Purchasing a certified pre-owned vehicle is often a great way to save some money over buying new. CPO cars are supposed to go through a rigorous process to acquire that certification, making it a bit better than just a "used car." Honda and GM are cracking down on dealers who cut corners on the certification process.

Brian Butts, manager of auto remarketing at American Honda, and Larry Pryg, national manager of GM Certified used operations, they told Automotive News in order to maintain the integrity of their respective brands' certification programs they have suspended some dealerships from selling CPO vehicles.

Neither representative would disclose exactly how many dealers were suspended, but they did say that most of their dealerships adhere to the proper certification process. Honda and Acura are re-examining their CPO programs to ensure a quality vehicle is being sold on the pre-owned market. Within the restructuring effort the automaker is altering the way it oversees dealer compliance.

"I think every OEM is concerned with ensuring that the dealerships are properly certifying the vehicles, doing what's necessary both pre- and post-sale...Unfortunately, we can't visit every dealership ourselves, so we have companies that assist us...We want to ensure that we're doing the best we possibly can to ensure that our dealers are certifying the vehicles properly and documentation is complete and accurate." - Brian Butts

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If the automaker determines a dealer is out of compliance that store loses their ability to sell Honda/Acura certified vehicles for 90 days. They must then submit a corrective action plan to re-qualify for CPO sales.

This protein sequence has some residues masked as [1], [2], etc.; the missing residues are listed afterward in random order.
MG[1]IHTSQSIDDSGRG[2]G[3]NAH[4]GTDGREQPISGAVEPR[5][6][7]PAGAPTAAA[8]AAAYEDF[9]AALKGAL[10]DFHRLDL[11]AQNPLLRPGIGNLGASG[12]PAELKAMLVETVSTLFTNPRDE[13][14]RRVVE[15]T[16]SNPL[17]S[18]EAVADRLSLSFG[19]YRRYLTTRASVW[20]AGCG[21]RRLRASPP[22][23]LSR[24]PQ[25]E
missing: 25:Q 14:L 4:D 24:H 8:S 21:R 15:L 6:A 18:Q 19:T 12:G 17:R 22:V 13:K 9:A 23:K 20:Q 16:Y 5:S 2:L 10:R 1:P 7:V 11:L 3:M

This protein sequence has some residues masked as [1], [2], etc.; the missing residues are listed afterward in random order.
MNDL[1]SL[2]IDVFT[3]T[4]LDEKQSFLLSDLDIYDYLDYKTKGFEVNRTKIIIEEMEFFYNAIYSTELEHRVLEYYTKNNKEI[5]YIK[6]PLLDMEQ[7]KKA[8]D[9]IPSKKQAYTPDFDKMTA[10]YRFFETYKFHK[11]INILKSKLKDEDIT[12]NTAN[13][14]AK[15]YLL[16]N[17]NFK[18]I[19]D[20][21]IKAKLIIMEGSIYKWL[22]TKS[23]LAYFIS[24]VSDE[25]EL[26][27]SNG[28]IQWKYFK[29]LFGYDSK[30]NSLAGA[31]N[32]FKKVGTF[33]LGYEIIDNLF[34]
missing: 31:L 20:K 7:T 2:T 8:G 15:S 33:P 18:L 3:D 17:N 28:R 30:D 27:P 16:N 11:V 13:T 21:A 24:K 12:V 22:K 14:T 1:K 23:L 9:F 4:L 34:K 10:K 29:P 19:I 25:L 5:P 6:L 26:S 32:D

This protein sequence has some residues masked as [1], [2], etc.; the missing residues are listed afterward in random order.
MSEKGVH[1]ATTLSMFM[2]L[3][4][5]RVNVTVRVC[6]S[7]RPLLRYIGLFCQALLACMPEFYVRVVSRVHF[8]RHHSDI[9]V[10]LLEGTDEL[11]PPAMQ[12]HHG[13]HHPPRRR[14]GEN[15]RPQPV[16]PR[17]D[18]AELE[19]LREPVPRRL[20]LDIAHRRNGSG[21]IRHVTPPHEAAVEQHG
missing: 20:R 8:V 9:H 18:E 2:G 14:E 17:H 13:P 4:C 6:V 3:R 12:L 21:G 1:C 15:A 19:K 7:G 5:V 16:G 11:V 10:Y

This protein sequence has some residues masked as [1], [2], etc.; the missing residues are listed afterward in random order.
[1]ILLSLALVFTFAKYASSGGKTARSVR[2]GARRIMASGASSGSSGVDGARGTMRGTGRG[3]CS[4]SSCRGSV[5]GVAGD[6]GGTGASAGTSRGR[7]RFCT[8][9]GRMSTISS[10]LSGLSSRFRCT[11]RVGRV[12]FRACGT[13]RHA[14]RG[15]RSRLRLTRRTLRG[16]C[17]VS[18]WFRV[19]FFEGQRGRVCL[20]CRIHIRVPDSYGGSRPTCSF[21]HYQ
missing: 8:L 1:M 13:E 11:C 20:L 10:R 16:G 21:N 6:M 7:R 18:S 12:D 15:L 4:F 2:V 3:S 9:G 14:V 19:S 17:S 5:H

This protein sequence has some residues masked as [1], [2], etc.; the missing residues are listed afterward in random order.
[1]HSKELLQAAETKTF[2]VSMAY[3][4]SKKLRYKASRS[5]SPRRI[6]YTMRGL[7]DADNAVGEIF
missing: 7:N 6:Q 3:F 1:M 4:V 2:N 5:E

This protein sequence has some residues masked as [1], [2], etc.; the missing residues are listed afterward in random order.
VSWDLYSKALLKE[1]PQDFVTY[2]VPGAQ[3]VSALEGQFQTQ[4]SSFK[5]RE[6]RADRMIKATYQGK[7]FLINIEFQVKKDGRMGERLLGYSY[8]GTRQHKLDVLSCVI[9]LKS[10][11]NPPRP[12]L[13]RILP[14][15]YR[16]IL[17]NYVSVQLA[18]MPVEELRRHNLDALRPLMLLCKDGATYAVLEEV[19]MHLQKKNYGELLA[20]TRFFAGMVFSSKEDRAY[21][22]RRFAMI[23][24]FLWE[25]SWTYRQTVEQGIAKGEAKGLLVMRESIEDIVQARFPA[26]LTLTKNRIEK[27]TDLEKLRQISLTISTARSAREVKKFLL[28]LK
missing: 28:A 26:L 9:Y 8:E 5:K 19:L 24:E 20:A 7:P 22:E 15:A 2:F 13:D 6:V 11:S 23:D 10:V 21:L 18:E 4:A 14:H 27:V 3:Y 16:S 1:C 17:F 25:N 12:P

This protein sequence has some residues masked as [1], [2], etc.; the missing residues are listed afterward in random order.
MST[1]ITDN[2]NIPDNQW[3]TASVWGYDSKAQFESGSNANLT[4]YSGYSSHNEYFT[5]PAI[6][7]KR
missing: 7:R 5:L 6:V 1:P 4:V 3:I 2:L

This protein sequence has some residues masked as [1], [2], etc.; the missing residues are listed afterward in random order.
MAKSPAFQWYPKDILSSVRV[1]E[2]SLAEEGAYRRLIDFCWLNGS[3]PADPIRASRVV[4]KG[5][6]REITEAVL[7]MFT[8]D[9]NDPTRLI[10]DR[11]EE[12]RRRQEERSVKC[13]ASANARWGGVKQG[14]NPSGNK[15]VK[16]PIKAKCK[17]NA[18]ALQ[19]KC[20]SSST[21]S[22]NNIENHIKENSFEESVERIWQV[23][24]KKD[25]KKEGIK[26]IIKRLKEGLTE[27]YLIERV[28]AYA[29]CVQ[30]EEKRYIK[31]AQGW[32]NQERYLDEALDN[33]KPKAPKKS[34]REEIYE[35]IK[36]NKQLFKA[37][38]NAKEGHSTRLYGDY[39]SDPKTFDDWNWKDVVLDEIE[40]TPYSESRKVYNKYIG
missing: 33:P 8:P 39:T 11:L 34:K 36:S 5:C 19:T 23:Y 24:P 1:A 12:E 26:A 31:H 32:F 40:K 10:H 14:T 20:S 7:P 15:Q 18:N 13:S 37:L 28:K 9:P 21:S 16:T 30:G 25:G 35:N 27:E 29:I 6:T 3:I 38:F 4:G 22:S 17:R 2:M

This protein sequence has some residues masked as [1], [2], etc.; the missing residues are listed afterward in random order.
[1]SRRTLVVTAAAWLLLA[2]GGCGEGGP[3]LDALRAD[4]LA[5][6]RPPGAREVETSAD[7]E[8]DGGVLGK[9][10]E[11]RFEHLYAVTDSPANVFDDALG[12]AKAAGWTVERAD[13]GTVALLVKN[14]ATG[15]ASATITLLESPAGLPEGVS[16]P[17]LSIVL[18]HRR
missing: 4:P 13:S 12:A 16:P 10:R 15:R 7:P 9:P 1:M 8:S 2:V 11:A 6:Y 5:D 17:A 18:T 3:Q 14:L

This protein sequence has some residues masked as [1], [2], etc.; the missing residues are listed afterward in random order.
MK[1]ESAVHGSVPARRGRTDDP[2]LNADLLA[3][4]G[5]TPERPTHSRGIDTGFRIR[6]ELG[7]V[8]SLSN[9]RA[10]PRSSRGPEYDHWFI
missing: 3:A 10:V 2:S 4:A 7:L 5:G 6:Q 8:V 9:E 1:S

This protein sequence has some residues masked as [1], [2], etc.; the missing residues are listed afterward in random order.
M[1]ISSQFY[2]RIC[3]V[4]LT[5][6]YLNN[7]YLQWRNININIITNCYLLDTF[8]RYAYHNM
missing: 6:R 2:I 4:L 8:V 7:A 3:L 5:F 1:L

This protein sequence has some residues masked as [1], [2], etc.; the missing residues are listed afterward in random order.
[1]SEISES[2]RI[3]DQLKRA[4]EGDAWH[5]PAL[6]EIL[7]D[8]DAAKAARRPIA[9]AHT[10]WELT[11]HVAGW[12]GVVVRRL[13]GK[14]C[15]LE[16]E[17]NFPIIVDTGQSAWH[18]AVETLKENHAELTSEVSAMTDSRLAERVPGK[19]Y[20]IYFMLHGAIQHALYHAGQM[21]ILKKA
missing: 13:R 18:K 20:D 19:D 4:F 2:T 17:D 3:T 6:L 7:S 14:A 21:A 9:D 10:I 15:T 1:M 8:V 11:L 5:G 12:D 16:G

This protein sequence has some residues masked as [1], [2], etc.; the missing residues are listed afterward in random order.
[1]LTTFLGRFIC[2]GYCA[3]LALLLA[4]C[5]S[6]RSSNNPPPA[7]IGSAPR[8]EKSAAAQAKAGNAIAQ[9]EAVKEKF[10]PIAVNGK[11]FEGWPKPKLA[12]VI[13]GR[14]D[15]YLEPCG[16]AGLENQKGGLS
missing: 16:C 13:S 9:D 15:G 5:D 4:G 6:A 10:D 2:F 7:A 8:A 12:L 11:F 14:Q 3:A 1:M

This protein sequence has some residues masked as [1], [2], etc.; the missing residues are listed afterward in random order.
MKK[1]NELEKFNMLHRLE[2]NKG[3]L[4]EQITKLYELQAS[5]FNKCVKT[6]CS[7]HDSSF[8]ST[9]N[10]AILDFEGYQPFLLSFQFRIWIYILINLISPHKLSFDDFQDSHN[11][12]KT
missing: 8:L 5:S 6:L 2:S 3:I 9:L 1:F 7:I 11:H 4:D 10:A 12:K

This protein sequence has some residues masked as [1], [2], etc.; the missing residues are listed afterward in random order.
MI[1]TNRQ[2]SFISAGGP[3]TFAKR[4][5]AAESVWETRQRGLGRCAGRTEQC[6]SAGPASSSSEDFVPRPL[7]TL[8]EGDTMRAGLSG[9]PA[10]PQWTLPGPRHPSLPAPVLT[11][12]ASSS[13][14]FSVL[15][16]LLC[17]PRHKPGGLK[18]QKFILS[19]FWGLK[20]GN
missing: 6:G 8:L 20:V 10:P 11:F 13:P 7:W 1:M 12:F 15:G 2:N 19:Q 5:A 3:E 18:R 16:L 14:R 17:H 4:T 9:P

While industrywide CPO sales were up 9% this year. Honda's certified vehicle sales are down 7%. The dealer suspensions contributed to this decline, but the Japanese tsunami in 2011 limited production volume. So there are less cars coming off lease for to be re-sold as CPO cars.

For several years, GM has a program that sends representatives to dealerships several times a year to make sure the dealers are certifying the proper vehicles. However, in the past 18 months GM has begun to monitor the process more closely and issue suspensions to dealers who are not maintaining the process.

"For the first time, we said, 'If you fail [GM audits] consecutively, we will remove you from the program...That's a discussion we've had with dealers for over a year. The idea is to fix them, not get them out." - Larry Pryg

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Both brands are attempting to increase the consumer confidence with their pre-owned vehicles. The interesting thing is Honda has a reputation among the average car-buyer for quality and reliability, so they want to maintain status-quo. While GM in the wake of massive recalls is looking to re-build that consumer trust.

Does the increased scrutiny from these brands on their dealerships make you more or less likely to purchase a CPO car from them?

If you have a question, a tip, or something you would like to to share about car-buying, drop me a line at AutomatchConsulting@gmail.com and be sure to include your Kinja handle.